Lab-grown meat is coming, whether you like it or not!
The word meat has new meaning. Where it once referred exclusively to animal flesh harvested from a carcass, today a lab-grown variety is calling that definition into question. A handful of enterprising startups have raised and invested hundreds of millions of dollars into the concept of lab-grown meats, banking on breakthroughs in biotech to revolutionize the food industry.

As a result, the fledgling ‘clean meat” industry has progressed in leaps and bounds over the past few years. However, these companies have plenty or obstacles to overcome before a commercial product makes it to the market.

• Lab-grown meat is meat that’s synthetically produced using actual animal cells. It goes by many names, including clean, cultured, engineered, in-vitro, and vat-grown meat. Companies that make the meat prefer to call it “clean meat” to emphasize the idea that it may be more environmentally friendly.

• Although they’re produced in completely different ways, there’s negligible difference between lab-grown meats and meat raised on a pasture when observed under a microscope. Perhaps most importantly, according to the companies who make these meats, they taste passable as - if not a lot like - the real thing.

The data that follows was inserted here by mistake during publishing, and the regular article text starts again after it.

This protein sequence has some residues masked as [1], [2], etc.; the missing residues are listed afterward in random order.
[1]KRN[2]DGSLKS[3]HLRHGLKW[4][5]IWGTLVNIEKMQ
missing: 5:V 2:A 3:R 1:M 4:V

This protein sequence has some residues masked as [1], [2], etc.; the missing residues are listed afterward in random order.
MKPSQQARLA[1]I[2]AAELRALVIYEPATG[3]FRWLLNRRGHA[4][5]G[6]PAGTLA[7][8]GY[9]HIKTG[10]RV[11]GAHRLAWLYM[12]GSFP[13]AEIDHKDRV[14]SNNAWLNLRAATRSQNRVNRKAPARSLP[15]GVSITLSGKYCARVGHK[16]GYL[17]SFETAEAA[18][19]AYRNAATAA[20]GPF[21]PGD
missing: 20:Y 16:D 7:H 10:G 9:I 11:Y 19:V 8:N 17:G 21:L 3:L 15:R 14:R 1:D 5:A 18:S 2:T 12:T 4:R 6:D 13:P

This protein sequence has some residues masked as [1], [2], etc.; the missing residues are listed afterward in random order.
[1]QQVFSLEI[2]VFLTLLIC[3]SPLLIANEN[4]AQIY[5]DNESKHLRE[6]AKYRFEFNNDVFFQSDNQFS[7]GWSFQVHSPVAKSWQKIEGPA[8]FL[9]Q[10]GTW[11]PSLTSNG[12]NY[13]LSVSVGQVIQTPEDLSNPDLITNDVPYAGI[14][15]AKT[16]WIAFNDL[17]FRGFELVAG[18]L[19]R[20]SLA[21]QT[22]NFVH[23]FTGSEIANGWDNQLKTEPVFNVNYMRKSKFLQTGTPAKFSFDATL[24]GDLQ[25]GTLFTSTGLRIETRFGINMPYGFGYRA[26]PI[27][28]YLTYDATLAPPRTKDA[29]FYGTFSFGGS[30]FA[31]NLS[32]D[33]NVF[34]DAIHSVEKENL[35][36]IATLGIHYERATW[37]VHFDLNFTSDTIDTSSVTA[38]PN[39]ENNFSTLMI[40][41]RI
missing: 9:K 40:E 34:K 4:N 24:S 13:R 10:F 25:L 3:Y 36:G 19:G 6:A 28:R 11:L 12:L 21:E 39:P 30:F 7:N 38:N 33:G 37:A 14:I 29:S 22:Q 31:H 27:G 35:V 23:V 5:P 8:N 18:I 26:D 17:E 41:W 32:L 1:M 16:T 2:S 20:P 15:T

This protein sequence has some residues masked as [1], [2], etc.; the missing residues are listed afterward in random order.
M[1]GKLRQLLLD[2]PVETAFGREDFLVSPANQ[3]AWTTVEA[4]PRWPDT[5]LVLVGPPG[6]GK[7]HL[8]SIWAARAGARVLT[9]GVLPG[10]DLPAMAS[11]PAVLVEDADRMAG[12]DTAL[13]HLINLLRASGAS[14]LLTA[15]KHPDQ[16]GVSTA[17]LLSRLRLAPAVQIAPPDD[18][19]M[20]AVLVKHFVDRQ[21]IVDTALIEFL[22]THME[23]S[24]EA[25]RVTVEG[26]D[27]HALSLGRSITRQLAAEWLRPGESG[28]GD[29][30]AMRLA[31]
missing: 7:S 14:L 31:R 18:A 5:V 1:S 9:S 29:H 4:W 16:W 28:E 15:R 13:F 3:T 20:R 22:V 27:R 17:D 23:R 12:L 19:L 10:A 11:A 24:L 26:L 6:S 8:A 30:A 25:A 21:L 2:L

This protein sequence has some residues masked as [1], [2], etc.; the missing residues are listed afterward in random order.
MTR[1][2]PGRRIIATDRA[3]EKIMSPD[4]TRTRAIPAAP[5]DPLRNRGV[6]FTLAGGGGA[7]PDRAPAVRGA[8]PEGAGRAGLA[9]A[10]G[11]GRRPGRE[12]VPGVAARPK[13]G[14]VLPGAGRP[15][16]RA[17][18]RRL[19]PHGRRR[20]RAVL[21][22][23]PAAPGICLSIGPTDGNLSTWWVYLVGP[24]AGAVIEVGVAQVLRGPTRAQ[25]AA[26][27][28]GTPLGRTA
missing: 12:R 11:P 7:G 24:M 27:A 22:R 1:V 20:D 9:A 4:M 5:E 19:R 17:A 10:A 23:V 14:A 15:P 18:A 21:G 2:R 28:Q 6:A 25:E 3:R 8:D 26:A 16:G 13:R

• To make lab-grown meat, scientists first take a tiny bit of tissue from an animal, filter it, isolate the individual cells, and stick them in a bioreactor. There, the cells are incubated with heat and oxygen, then fed sugars, salts, and proteins so they can grow. This process essentially tricks the cells into thinking they’re still inside an animal, enticing them to naturally replicate like they would within the body.

• With current culturing techniques, scientists can grow muscle, fat, and connective tissue in a sort of mushy blob that resembles ground meat. One of the biggest challenges, however, is growing these cells in a way that looks like cuts of meat you might buy from a butcher. We’re far from growing a steak or shank in the lab. Scientists don’t yet know how to replicate the composition of these cuts, which are made up of a complex matrix of tissue, sinew, and bone.

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Watch an interesting video on the lab grown meat here:
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